- Rename the created Software Update Group (SUG) to remove the time of execution (The date is enough);
- Change the maximum allowed installation time for each update in the SUG if the updates are aimed at servers;
- Generate an HTML report which contains some basic information on each updates that are part of the SUG.
These are just examples of what can be done once the PowerShell script is kicking in action and you can come up with many other ideas. The complete script that will be shown in this post can be found in our GitHub repository. Below is a breakdown of its main sections.
Note that the script presented in this example assumes that the ADR is creating a new Software Update Group each time it is executed.
The script will start with some kind of prerequisites. This is a part that could be common to many scripts used in Status Filter Rules and that will let the script kick into action by gathering a few needed variables and loading the mandatory PowerShell module.
First, we get two parameters that will be used to connect to the good MEMCM site. The third parameter is the text of the status message that has been trapped by the Status Filter Rule. Next, the ConfigurationManager PowerShell module is imported and the PSDrive linked to the MEMCM site is created if it has not been automatically when the module was imported (It happens sometimes). With all of that in place, the script is ready to execute some actions.
For the next part, it is important to know what’s the trapped message looking like because that will be the content of the Description variable. When an ADR is executed and a new Software Update Group is created, a status message with ID 5800 is generated.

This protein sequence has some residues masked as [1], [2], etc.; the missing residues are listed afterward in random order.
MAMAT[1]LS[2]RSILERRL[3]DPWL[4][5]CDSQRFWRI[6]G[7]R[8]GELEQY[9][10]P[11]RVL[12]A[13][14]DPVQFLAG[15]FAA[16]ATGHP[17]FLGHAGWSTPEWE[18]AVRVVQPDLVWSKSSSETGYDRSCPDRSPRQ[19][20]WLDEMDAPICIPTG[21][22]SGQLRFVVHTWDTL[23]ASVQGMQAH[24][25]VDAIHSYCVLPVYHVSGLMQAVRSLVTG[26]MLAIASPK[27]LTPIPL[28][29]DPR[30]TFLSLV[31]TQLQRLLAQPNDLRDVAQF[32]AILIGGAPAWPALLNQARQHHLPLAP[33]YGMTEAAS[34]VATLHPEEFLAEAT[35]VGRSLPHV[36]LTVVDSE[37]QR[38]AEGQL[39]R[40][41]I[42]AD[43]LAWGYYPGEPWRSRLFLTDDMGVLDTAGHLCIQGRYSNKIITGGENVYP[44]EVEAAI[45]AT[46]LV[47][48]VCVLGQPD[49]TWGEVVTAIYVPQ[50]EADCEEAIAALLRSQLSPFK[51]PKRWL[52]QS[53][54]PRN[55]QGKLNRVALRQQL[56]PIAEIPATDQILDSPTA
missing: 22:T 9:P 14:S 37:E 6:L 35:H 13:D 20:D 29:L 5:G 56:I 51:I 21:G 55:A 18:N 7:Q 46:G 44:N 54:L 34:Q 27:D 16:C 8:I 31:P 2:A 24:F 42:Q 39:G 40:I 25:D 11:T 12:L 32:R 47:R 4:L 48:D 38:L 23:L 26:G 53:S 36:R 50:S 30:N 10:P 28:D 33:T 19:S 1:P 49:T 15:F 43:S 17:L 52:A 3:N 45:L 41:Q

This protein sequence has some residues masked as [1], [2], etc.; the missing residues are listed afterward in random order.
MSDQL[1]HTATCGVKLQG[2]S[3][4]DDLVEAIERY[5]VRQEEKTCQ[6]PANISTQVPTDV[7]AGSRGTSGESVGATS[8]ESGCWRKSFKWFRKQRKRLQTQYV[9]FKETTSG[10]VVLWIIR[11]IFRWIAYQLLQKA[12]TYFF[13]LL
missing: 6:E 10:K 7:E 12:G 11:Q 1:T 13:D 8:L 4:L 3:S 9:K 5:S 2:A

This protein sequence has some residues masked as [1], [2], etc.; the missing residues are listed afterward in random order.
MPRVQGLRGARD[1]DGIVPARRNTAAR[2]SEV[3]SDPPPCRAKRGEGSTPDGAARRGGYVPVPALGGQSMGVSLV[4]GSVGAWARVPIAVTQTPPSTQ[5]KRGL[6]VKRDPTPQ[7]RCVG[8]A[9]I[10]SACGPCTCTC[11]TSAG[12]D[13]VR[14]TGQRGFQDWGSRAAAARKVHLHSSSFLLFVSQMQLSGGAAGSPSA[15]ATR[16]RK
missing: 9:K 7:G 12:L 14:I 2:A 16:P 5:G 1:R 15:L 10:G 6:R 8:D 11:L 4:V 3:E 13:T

The exact value of the Description field is the following:
CI Assignment Manager successfully processed new CI Assignment %1.
In this message, the %1 variable will take the following pattern :
- “ADR Name yyyy-MM-dd HH:mm:ss” if the ADR is set to create a new Software Update Group upon each execution.
- “ADR Name” if it is set to reuse the same SUG.
Be careful with the renaming of your Software Update Group. If your ADR runs more than once a day, the second time it will run, the script will fail because the second SUG would have the same name as the first one. Indeed, each SUG needs to have a unique name.
With this new knowledge in mind, the next part of the script identifies if a Software Update Group exists with the name and creation date that have been extracted from the status message. If one is found (Hint: it should or you have a serious problem!) and that it’s not a SUG containing Windows Defender definitions, then the SUG is renamed (To remove the time part of the complete name). Next, the maximum execution time for each update in the Software Update Group is changed to 120 minutes if it is aimed at servers.